ERIC Number: ED240548
Record Type: RIE
Publication Date: 1983-Apr-1
Reference Count: 0
The Depths of Depression: Sin and Salvation as Seen by the Radical Press, 1930-1939.
Fortner, Robert S.
Through an analysis of the products of the radical press, this paper presents the rhetorical outlines of a cultural history of the 1930s. Following an overview of the "reportage" of the radical press, the paper focuses on that medium's rhetoric, specifically its conscious and unconscious use of religious symbolism. Among the publications analyzed in the paper are "Social Justice," the newspaper of Father Charles Coughlin; "Modern Quarterly"; "Ken"; "The Daily Worker"; "The Silvershirt Weekly"; "The Harlem Liberator"; "The New Militant"; and "People's World"; as well as pamphlets, manifestoes, and other irregularly published materials. In addition, it draws upon materials from biographies, autobiographies, and histories--particularly those written by members of the radical left--and on data from more reformist publications such as "The Nation." The paper concludes that there were clear similarities between the problems identified by each of the radical groups--fascists, communists, socialists, and technocrats--of the 1930s. It notes that the villains and sins they identified were identical, and that the solutions they advocated had one thing in common--they were radical departures from the reformist tendencies in the American tradition. (FL)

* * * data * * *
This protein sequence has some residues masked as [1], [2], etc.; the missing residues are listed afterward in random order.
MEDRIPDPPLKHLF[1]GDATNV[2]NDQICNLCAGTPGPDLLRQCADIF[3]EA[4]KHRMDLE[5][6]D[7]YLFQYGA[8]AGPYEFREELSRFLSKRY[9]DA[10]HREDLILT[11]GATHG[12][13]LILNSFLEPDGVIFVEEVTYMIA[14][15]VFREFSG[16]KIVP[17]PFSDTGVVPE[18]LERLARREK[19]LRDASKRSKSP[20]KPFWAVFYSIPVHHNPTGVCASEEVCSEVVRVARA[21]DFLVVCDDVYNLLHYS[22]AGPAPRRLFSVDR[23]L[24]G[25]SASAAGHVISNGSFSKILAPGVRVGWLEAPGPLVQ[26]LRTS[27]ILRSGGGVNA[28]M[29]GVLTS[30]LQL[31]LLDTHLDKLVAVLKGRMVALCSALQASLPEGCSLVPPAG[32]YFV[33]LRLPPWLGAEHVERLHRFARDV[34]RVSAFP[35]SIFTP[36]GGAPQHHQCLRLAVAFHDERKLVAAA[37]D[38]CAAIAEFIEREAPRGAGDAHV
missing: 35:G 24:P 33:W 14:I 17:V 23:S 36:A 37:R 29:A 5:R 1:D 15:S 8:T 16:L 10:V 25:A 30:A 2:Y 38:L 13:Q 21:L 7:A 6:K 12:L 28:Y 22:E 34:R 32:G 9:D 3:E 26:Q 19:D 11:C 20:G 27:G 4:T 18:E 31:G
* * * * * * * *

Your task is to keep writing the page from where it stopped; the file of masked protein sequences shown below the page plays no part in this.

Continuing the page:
Publication Type: Reports - Research; Opinion Papers; Speeches/Meeting Papers
Education Level: N/A
Authoring Institution: N/A
Identifiers: Journalism History; Radical Press
Note: Paper presented at the Annual Meeting of the Association for Education in Journalism and Mass Communication (66th, Corvallis, OR, August 6-9, 1983).